He said the outbreaks “threaten government’s agenda of attaining self-sufficiency in meat production by 2025 as envisioned under the rearing for food and jobs programme.”
Available data indicate that the outbreak, which occurred in 10 out of the sixteen regions between December 2021 to January 2022, affected over 700,000.
There has also been a ban on the import of poultry and poultry products from other affected countries.
The Minister of Agriculture, Dr. Owusu Afriyie Akoto, speaking on the subject, noted the government is implementing a number of interventions to curb the spread.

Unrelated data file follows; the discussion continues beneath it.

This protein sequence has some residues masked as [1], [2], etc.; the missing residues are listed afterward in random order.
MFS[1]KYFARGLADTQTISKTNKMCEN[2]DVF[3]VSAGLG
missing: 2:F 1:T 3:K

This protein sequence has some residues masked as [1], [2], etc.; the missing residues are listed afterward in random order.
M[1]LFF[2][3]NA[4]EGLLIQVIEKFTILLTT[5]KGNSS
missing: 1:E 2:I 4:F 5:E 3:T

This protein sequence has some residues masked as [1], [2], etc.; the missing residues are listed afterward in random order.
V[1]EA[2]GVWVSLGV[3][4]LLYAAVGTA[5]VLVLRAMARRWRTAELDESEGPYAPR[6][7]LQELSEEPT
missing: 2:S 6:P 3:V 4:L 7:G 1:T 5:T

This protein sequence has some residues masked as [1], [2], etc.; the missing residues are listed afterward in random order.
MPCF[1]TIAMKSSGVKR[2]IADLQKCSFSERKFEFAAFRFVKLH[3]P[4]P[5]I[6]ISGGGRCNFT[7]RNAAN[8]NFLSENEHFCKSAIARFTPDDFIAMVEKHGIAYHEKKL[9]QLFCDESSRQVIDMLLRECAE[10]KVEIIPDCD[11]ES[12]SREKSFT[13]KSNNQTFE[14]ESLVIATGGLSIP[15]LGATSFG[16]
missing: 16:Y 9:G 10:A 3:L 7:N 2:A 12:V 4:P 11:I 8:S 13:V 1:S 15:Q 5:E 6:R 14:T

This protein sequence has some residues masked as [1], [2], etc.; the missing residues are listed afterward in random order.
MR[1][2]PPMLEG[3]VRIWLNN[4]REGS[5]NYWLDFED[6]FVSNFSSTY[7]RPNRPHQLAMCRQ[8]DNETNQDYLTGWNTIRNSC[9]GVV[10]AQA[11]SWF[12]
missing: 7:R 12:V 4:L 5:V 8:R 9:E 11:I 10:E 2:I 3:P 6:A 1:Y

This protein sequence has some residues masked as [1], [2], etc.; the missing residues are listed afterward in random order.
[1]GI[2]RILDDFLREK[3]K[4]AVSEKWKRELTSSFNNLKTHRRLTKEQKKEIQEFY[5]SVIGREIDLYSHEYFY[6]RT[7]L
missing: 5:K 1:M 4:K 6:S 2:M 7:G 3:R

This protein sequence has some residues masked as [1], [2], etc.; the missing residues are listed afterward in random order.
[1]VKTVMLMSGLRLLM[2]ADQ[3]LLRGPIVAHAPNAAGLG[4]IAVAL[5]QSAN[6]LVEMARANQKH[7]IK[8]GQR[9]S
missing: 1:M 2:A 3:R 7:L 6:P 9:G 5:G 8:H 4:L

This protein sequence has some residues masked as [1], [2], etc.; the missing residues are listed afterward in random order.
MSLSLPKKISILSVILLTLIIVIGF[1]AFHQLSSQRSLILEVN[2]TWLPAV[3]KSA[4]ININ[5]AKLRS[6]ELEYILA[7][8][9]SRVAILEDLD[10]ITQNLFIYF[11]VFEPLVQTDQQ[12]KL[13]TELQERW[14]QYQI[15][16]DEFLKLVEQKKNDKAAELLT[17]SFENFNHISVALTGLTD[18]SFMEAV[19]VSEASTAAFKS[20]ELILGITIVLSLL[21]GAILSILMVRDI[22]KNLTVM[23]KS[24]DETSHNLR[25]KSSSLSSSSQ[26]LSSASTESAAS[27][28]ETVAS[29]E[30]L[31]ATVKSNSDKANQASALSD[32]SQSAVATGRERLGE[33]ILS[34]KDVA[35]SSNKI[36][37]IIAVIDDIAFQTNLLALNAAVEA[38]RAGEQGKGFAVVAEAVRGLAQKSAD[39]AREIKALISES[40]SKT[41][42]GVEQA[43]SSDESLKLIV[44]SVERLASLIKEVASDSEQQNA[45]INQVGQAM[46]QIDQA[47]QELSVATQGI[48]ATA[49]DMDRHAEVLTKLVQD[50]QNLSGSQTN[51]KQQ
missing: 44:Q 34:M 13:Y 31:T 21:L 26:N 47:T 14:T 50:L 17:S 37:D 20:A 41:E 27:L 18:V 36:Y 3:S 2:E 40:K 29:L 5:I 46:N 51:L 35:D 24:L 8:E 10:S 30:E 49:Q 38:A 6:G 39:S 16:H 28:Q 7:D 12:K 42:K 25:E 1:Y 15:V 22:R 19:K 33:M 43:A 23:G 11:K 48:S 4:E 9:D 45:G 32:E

He also hinted at the establishment of a regulatory authority to strengthen the poultry industry.
Dr. Afriyie Akoto noted that the necessary legal framework was being worked on.
“The government has taken the necessary steps to update the existing 1960 Animal health Act by finalizing a new bill for introduction into Parliament this year.”
“Once in effect, the updated act will empower the ministry to regulate the industry. Among the proposals of the bill is the regulatory authority to certify poultry and livestock farms and enforcement of sanctions such as the closure of farms of recalcitrant farmers in this country,” Dr. Afriyie Akoto said.